(SSBN)-655: dp. 7250; l. 425'; b. 33'; dr. 32'; s. over 20 k.; cpl. 122; a. 16 A-3 Polaris missiles, 4 21" tt.; cl. Lafayette)
Henry Lewis Stimson, born in New York City 21 September 1867, graduated from Yale in 1888. After graduate work and law school at Harvard, he entered the law firm headed by Elihu Root in 1891 and two years later became a partner.
In 1906 President Theodore Roosevelt appointed him U.S. Attorney for the Southern District of New York. Here he made a distinguished record prosecuting antitrust cases. After defeat as Republican candidate for governor of New York in 1910, Stimson was appointed Secretary of War in 1911. He continued the reorganization of the Army begun by Root, bringing it to high efficiency prior to its vast expansion in World War I.
Following the outbreak of war, he was a leader in the American effort to aid the stricken people of Belgium. After the United States became a belligerent, he served in France as an artillery officer reaching rank of Colonel in August 1918.
His success in several important diplomatic assignments and as Governor-General of the Philippine Islands led to Stimson's appointment as Secretary of State in 1929. His management of the Nation's foreign affairs was highlighted by his strong opposition to Japanese occupation of Manchuria, the first aggressive step which led to World War II.
Returning to private life at the end of President Hoover's administration Stimson was an outspoken advocate of strong opposition to Japanese aggression. In 1941 President Roosevelt returned him to his old post at the head of the War Department and he skillfully directed the tremendous expansion of the Army to the force of over 10,000.000 men which crushed Axis ground forces in Europe and the Pacific.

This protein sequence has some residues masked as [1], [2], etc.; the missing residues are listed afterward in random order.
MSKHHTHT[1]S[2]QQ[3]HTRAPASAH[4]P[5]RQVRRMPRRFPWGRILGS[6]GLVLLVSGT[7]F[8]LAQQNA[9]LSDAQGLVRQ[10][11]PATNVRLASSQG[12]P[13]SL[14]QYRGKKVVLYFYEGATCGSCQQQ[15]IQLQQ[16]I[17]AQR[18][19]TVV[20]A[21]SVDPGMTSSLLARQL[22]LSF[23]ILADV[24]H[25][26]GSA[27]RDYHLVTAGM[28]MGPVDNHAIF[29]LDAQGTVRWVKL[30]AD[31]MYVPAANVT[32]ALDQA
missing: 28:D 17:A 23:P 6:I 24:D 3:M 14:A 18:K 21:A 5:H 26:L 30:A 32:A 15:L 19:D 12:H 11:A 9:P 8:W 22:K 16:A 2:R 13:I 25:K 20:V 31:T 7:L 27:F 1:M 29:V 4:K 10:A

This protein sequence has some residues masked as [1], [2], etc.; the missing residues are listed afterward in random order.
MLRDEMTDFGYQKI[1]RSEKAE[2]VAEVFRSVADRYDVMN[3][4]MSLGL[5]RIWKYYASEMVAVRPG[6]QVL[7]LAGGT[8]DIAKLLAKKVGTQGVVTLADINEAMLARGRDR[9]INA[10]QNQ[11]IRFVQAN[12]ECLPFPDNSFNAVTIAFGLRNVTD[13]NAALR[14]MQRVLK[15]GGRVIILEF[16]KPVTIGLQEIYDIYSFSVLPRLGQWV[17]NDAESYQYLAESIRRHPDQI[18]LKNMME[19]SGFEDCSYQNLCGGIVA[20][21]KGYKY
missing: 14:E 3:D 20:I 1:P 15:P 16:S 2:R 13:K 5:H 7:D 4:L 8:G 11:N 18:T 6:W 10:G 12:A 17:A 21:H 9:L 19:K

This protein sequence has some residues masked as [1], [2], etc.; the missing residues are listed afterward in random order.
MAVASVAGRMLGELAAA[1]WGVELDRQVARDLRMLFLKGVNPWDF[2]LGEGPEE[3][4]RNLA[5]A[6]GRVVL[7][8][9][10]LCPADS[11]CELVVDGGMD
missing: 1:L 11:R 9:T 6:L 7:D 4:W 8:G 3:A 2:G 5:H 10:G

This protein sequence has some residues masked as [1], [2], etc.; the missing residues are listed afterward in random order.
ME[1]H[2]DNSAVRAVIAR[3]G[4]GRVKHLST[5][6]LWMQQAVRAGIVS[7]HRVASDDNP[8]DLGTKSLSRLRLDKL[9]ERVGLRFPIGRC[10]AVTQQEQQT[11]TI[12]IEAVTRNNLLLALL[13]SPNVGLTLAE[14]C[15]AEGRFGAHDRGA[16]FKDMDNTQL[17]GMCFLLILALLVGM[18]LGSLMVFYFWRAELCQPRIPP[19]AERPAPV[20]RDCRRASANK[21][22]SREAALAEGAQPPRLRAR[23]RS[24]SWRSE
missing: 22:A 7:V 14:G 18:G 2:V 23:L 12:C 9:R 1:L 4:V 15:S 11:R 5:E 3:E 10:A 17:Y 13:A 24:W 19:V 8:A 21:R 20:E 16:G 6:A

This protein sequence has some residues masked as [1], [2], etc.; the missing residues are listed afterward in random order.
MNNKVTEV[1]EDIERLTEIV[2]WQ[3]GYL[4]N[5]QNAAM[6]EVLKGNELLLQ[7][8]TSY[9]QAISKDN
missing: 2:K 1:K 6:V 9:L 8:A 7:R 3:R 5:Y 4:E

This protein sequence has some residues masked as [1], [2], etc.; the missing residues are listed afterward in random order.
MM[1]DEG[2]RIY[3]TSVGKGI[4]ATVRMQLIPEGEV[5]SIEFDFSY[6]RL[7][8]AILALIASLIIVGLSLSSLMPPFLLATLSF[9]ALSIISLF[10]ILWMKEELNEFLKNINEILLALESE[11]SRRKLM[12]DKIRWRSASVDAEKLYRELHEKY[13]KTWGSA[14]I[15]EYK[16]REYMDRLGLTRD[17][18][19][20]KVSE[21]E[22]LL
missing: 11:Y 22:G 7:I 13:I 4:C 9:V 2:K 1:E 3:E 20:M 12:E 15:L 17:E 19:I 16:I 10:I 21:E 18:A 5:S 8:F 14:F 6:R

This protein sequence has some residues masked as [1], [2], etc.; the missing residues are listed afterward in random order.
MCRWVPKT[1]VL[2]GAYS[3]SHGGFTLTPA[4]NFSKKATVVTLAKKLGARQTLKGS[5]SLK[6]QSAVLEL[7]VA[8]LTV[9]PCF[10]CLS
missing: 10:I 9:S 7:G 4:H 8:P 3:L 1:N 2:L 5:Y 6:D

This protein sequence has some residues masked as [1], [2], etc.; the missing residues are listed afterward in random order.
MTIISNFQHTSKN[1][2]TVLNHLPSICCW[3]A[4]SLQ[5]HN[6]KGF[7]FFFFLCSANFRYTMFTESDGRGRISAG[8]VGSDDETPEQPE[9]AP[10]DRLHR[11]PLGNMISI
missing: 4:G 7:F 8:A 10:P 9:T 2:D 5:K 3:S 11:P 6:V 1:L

Stimson retired from public office 21 September 1945 and died at Huntington, N.Y., 20 October 1950.
Henry L. Stimson (SSBN)-655) was laid down 4 April 1964 by the Electric Boat Division of General Dynamics Corp., Groton, Conn.; launched 13 November 1965; sponsored by Mrs. Thomas J. Dodd, wife of Senator Dodd of Conn.; and commissioned 20 August 1966, Captain Richard E. Jortberg (blue crew) and Comdr. Robert H. Weeks (gold crew) in command.
Following shakedown, Henry L. Stimson prepared for her role as one of the Navy's nuclear-powered submarines silently and invisibly roving the seas as a mighty deterrent against agression, preserving peace and protecting freedom.
Assigned to Submarine Squadron 16, Henry L. Stimson departed Charleston, S.C., 23 February 1967 on her first deterrent patrol. After successfully completing patrols in her assigned areas with each of her two crews, she continues in mid-1967 to serve the Nation as part of the first line of defense against any hostile power.